Women in The Tequila Industry: Jaclyn Jacquez by M.A. “Mike” Morales
Jaclyn Jacquez considers herself an adelita, of sorts. Adelitas were female solders (soldaderas) who were a vital force during the Mexican Revolution in the early 1900s, fighting alongside men. As President of Don Cuco Sotol, she spearheads a sixth generation company producing a spirit steeped in 800 years of history. Born in Albuquerque, New Mexico […]
Salt, Liquor, Lime–A Tequila Flux Capacitor by M.A. “Mike” Morales
Tequila Aficionado Media on The Set Of Salt, Liquor, Lime Tequila Aficionado Media first made contact with the co-producers of Salt, Liquor, Lime in the Spring of 2013 via social media. Once production was moved in late August to Southern California during a blistering heat wave, we were invited to join the cast and crew to exclusively record our experiences […]
Tequila Aficionado Exclusive Series Have you seen Tequila Aficionado’s series on Women in the Tequila Industry by Tequila Journalist, M.A. “Mike” Morales? From Bikini Babes to Boss Ladies The contributions of women who create some of the amazing spirits we enjoy, direct production and distillation, support educational efforts, own brands we love, and otherwise contribute […]
Women In The Tequila Industry: Carmen Villarreal by M.A. “Mike” Morales
Carmen Alicia Villarreal Treviño, The Original Tequila Boss Lady Carmen Alicia Villarreal Treviño is a legend among Tequila Boss Ladies. In fact, she is the original Tequila Boss Lady. To date, she is the only female tequila distillery owner, taking the reins of Casa San Matías soon after the tragic death of her husband in […]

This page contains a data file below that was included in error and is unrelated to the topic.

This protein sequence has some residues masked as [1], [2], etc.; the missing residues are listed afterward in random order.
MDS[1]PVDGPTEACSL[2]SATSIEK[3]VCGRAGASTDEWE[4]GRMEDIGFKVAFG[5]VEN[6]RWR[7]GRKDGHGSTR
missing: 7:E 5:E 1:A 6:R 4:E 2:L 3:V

Women In The Tequila Industry: Sophie Decobecq by M. A. “Mike” Morales
No list of Tequila Boss Ladies would be complete without mentioning the likeable and charismatic Sophie Decobecq, creator of the award winning Calle 23 Tequila. Aside from her wacky sense of humor where marketing her tequila is concerned (‘Tequila makes us smarter. So, drink smart” is one of her favorite slogans), Sophie has a unique […]
Each of our tequila NOM Lists contains the names and information of current brands as well as those that have previously appeared on NOM lists but have since been dropped by the CRT. Pinpointing your treasure bottles has never been easier! Please understand that this list is not a comprehensive list of every tequila brand ever made. We make every effort to be sure it is as accurate as possible from the time we at Tequila Aficionado Media began publishing our lists in 2013.
On July 24th, the FedEx man delivered a box of doom to our door. Let’s start at the beginning… Arta Tequila will soon be launching a Limited Reserve, Triple barreled, Extra Anejo:
“Meticulously aged for five years (three years in American white oak, then split between French Cognac and Spanish Sherry barrels for another two years, and ultimately reunited) this limited reserve vintage (only four batches, 1,000 Bottles produced) has pushed tequila distillation and aging to an art form.”
The combination of chemistry and art involved in aging a great extra anejo sometimes verges on the magical. When Arta so kindly approached us with the prospect of a sample, you can guess our mouths were watering in anticipation. As if on cue, the package arrived on National Tequila Day.
That’s when tragedy struck. Mike Morales did the honors of opening the FedEx box. Inside was a lovely light wooden crate. Little did we know it was a Pandora’s Box of heartbreak. Following is my letter of thanks to the wonderful people at Ground Floor Media who handle the promotion of Arta Tequila:
Thank you so much for sending the beautiful gift box with charred barrel coaster, etched glass snifter, branded metal flask, extra dark chocolate, and what smells and feels like a superb cigar. The thought given to pairing this Arta Extra Anejo properly, the generosity of the gifts included, and the workmanship in creating a lovely gift crate have not gone unnoticed.